Public, free Wi-Fi networks are as ubiquitous as smartphones, today. And many shoppers are connecting to these networks while at the mall. It’s okay to surf Facebook on a public Wi-Fi network, but hackers are setting up shop in mall food courts and siphoning off sensitive data from the Wi-Fi network when unsuspecting consumers check their bank account balance or enter their credit card information.
Again, don’t check important financial information on public networks and make online purchases from your secure, home Wi-Fi network.
Package theft is one of the oldest yet still most prominent thefts during the holidays. Millions of packages will be shipped and left on people’s doorsteps, which is an invitation for thieves to simply walk off with your prized holiday gift. While many retailers will work with victims of package theft, they are not legally responsible.
Requiring a signature upon delivery is a surefire way to protect your packages. Tracking numbers are also useful when anticipating deliveries and making yourself available.
The proliferation of mobile apps created another vehicle for identity theft. Some holiday apps are disguised as games and offered for free, but they’re designed specifically to steal your personal information.
Always be cautious when giving unknown apps access to your smartphone data or entering sensitive financial information. It’s best to do a Google search of the company offering the app and seeking out online reviews from users who have downloaded the app.
Tickets on Social Media
Tickets to theater, concerts, and sporting events are common holiday gifts, according to the FBI’s website. Excited hot ticket recipients understandably want to share their good fortune with friends and family on social media. And scammers are searching social media for ticket barcodes, counterfeiting the tickets and selling them.
Never post pictures of tickets on social media and protect the ticket’s barcode like you would a credit card. If you must share with your friends and family, post a picture of the event itself.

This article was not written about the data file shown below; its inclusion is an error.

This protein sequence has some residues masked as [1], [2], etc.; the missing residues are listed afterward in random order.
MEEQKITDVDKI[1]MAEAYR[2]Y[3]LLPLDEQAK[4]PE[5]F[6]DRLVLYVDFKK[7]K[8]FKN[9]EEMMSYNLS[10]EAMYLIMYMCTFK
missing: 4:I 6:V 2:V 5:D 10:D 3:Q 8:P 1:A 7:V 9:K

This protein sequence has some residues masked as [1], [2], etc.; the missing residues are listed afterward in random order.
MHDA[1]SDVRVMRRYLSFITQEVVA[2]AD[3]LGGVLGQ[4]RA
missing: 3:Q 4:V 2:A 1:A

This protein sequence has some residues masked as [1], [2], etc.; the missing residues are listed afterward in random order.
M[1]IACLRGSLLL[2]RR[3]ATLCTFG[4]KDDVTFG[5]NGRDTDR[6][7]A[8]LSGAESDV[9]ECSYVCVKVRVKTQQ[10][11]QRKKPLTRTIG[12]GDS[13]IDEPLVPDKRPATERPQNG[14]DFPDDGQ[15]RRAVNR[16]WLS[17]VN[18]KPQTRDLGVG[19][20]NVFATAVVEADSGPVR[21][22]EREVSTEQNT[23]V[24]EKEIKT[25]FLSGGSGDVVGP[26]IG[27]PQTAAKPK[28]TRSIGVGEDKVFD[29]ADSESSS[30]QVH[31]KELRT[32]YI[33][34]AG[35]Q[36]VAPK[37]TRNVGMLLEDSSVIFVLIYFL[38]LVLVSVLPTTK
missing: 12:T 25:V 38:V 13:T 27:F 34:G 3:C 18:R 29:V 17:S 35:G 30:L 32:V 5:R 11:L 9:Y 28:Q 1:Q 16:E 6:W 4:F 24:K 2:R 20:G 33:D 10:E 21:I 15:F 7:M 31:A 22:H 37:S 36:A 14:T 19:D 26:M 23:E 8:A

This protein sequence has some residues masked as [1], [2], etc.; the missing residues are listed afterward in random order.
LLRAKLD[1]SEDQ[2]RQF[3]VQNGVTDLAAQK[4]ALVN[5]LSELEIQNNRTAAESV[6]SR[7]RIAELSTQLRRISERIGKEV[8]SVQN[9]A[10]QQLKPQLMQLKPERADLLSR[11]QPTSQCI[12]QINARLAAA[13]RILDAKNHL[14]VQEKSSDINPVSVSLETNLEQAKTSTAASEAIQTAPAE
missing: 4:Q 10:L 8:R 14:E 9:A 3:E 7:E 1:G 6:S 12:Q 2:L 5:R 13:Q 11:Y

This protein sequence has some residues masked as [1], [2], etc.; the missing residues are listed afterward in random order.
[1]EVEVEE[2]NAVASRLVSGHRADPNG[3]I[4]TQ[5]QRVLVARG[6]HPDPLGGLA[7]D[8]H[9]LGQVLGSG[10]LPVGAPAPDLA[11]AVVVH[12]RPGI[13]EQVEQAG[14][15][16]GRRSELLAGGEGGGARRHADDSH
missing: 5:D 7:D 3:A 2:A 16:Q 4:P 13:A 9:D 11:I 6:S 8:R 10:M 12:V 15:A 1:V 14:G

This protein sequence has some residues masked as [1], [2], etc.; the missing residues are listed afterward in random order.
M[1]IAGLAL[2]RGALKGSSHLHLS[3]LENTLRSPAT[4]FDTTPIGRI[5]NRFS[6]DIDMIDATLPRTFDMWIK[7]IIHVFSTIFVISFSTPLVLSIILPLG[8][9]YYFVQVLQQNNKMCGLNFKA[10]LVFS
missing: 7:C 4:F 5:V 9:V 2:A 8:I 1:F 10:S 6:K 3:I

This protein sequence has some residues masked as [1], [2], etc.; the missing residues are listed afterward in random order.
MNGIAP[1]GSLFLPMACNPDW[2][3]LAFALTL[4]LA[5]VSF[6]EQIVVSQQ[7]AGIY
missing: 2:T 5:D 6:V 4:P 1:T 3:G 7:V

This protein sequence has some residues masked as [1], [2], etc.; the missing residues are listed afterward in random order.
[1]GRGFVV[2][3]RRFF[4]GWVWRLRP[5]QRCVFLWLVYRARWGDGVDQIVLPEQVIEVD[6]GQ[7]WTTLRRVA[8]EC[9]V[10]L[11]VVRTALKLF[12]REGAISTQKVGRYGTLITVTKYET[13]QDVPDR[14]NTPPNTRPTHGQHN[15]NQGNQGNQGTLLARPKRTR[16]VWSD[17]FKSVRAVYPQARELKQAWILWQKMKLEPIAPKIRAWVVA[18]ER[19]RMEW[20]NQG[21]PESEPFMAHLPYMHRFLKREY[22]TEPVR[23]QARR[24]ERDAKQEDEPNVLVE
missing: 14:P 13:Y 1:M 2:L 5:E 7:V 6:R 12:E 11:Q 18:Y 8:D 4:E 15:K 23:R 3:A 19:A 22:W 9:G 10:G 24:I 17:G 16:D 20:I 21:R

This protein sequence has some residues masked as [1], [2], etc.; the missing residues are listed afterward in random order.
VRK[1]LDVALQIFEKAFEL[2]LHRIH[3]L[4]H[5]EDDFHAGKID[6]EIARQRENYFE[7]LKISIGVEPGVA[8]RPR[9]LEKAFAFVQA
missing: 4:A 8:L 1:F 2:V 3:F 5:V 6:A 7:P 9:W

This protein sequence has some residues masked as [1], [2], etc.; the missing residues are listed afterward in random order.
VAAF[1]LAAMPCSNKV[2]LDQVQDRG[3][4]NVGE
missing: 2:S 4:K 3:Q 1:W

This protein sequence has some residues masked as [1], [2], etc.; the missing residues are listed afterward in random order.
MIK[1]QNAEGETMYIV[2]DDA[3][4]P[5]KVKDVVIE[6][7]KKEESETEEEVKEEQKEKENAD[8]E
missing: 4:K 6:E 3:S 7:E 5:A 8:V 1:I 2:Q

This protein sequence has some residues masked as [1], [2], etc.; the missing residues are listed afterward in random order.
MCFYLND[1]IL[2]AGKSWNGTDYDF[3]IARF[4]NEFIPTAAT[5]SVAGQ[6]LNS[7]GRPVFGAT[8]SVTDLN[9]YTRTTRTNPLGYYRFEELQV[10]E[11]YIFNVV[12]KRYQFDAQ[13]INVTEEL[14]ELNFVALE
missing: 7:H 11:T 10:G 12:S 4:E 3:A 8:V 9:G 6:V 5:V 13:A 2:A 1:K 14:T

For millions of Americans, the holidays bring Yuletide cheer and financial stress. To relieve some of that stress, many seek additional employment during the holidays.
While seeking out holiday job opportunities, be leery of jobs that offer unreasonably high pay for easy work, require you to purchase items before working or ask for an application fee or processing fee to apply.
As old as email itself, phishing scams are emails with malicious links that transfer sensitive financial information when clicked. Scammers have created sophisticated phishing scams in recent years, emulating emails from banks and credit cards companies reporting bogus fraud activity that requires your attention.
You sound never respond to the Nigerian Prince who is holding your inheritance. Verify your friend is really is trapped in Africa and needs your aide (99.9% your friend is on his couch down the street) and never send sensitive information to your bank via email. Banks will never solicit information via email and encourage you to login to their secure websites and messaging systems.
Hot cocoa, eggnog and hot toddies are great cold weather comforts during the holidays, but they’re no substitute for a warm weather vacation to the Caribbean.
Be wary of any free Caribbean cruise sweepstakes and timeshare offers. These offers of beach bliss are the work of scammers who set-up fake travel deal websites in order to obtain your sensitive financial information. If you were a good boy or girl this year, you may find a Caribbean cruise in your stocking but most definitely not in your email.
Don’t let a Grinch steal your holiday cheer this year. Be mindful of the scams listed above and, if you have any doubt, just walk away.
If you do suspect that you’ve become a fraud victim, report the crime to your local authorities or with the FBI Internet Crime Complaint Center (IC3). Consumers may also visit the Fraud Watch Network to receive timely fraud alerts for their local area.